It’s the time of year when people, as well as companies, have to deal with preparing income tax returns. April 15th is the deadline for filing income tax returns but that date can be delayed to October 31st by filing an extension with the Internal Revenue Service (IRS). The extension must be submitted by April 15th. In addition, any tax due must be paid by April 15th.
The failure to file a return carries a penalty of 5% of the amount required to be shown on the tax return for each month, or fraction of a month, that the return is late. This penalty is subject to a maximum of 25%. The failure to pay the tax within the time allowed results in a 0.5% penalty for each month, or fraction of a month, not to exceed 25%. In addition, the IRS charges interest which is compounded daily
If the IRS believes that the failure to timely file the return was fraudulent, the civil penalty is 15% per month, up to a maximum of 75% on the amount of tax that should have been shown on the tax return. These civil penalties for failure to timely file and pay, can significantly increase the amount due to the IRS.
The law also provides that the willful failure to file a tax return and pay tax can be a crime. If a person knows a tax return is due or a payment of taxes is required, and willfully decides not to file the tax return or not to pay the tax, that person may be prosecuted. A criminal prosecution for failure to timely file the tax return can result in a prison sentence of up to one year in prison for each year a return is not filed. Likewise, each year of willful nonpayment of tax can be punished by up to one year in prison. It is the normal practice of the IRS not to bring a criminal case for failure to file the tax return or pay the tax, unless there are multiple years involved. It is common that a prosecution will involve 3 or more years of failure to timely file or pay. A conviction can also result in a $25,000 fine for a person and a $100,000 fine for a corporation. This is in addition to paying the tax plus interest and civil penalties.
Many people do not understand how a person cannot file tax returns for years. I have had clients explain that he or she failed to file a tax return one year for an innocent reason, such as being ill or out of the country. The person is afraid to file a tax return the next year and this repeats itself until many years have gone by without filing a tax return. If the IRS discovers a person has failed to file tax returns for several years, the chance of a criminal prosecution increases significantly.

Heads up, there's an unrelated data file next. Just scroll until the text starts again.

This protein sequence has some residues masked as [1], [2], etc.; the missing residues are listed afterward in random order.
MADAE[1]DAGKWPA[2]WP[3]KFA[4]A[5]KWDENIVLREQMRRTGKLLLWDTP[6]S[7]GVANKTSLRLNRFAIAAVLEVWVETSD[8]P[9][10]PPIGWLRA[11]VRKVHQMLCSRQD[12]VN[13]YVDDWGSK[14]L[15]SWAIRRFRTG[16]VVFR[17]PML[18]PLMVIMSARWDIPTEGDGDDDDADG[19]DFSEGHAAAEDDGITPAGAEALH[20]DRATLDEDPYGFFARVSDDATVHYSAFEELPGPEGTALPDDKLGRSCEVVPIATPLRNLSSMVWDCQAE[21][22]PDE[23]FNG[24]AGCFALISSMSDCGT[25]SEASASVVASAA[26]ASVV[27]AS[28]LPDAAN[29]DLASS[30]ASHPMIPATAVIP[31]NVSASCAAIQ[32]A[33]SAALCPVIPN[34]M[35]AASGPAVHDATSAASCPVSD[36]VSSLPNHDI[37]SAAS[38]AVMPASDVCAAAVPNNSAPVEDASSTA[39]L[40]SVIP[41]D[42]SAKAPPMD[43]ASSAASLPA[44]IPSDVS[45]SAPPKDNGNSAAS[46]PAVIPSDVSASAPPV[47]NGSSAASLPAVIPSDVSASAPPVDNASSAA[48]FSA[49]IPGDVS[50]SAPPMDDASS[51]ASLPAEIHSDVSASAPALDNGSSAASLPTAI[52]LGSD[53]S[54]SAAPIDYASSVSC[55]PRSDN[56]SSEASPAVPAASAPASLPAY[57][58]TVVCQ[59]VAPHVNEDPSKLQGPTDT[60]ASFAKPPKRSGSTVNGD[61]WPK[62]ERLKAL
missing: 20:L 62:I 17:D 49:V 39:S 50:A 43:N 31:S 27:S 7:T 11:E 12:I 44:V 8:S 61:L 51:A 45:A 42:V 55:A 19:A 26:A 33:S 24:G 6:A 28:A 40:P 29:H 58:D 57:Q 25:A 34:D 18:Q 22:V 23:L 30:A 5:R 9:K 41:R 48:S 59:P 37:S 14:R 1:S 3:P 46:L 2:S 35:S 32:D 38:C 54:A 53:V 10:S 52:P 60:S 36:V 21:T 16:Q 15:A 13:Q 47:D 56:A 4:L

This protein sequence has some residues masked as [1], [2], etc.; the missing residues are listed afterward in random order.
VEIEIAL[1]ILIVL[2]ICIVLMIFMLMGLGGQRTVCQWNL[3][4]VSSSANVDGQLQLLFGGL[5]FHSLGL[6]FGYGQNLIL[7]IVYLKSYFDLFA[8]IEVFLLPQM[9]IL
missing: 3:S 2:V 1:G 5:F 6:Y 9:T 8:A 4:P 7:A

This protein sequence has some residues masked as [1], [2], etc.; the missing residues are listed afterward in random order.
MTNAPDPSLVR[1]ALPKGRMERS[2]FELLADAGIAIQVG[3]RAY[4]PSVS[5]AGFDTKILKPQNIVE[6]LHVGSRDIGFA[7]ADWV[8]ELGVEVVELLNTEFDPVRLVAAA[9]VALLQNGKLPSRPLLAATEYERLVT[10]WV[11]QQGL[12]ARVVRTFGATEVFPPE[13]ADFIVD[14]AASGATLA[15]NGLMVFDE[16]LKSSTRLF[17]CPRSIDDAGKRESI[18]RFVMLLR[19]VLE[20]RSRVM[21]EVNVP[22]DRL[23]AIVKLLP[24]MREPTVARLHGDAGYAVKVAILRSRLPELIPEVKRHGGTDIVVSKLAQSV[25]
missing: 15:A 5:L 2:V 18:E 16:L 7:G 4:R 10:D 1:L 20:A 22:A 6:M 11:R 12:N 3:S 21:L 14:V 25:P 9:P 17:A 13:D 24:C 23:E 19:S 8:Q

There are ways to deal with multiple years of not filing file tax returns. In November of 2018, the IRS announced new guidelines for the VOLUNTARY DISCLOSURE PRACTICE (VDP). Under the VDP, a person is able to file late tax returns and avoid prosecution as long as certain conditions are met. Some of the more significant conditions are that the person’s income cannot be from illegal sources and that the person cannot be under audit or criminal investigation. In addition, the individual must fully cooperate in the IRS audit and reach a settlement which includes payment of all taxes, interest, and civil penalties.
The VDP, as in all matters related to the IRS, is not simple nor easy-to-understand. An experienced criminal tax defense lawyer should be utilized to successfully complete the VDP and avoid criminal prosecution.
By Mark L. Horwitz
Criminal Defense Attorney
Law Offices of Horwitz & Citro, P.A. Offices in Orlando and Tampa